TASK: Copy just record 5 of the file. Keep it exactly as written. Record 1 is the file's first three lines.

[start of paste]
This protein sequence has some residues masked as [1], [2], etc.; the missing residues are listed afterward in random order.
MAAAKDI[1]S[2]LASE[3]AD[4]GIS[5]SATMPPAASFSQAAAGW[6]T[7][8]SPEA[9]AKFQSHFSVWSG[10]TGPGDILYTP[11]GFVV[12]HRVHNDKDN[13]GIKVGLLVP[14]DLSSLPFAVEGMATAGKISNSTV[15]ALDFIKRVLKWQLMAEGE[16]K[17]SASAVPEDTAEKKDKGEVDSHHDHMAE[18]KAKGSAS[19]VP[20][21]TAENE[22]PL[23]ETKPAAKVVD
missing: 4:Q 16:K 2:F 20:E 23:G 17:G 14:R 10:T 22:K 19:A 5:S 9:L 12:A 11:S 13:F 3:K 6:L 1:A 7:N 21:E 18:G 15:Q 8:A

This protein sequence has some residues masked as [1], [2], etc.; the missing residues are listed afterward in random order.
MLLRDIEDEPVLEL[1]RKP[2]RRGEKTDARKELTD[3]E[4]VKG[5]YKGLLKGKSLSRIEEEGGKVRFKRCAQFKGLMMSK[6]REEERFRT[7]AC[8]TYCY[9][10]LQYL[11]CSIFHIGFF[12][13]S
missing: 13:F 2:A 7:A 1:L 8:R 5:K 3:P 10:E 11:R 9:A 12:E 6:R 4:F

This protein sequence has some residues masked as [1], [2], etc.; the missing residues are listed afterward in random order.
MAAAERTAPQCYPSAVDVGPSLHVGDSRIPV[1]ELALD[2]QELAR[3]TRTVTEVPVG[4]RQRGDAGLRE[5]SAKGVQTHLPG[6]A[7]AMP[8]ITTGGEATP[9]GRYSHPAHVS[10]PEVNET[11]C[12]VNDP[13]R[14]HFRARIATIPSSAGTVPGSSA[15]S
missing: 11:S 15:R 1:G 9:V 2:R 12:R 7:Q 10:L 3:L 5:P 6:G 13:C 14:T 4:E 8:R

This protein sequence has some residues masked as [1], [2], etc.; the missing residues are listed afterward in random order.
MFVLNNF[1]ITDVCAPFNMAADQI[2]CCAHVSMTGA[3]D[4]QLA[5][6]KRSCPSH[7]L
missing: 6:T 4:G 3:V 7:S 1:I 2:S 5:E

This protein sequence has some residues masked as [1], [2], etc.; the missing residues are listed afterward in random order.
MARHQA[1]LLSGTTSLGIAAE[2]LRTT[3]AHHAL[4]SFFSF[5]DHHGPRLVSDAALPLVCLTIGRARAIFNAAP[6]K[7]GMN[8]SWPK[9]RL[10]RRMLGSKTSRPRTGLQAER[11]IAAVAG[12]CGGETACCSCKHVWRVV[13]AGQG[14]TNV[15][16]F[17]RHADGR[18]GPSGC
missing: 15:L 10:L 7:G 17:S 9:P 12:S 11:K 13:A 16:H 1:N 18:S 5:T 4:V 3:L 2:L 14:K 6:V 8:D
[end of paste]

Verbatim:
This protein sequence has some residues masked as [1], [2], etc.; the missing residues are listed afterward in random order.
MARHQA[1]LLSGTTSLGIAAE[2]LRTT[3]AHHAL[4]SFFSF[5]DHHGPRLVSDAALPLVCLTIGRARAIFNAAP[6]K[7]GMN[8]SWPK[9]RL[10]RRMLGSKTSRPRTGLQAER[11]IAAVAG[12]CGGETACCSCKHVWRVV[13]AGQG[14]TNV[15][16]F[17]RHADGR[18]GPSGC
missing: 15:L 10:L 7:G 17:S 9:P 12:S 11:K 13:A 16:H 1:N 18:S 5:T 4:V 3:L 2:L 14:K 6:V 8:D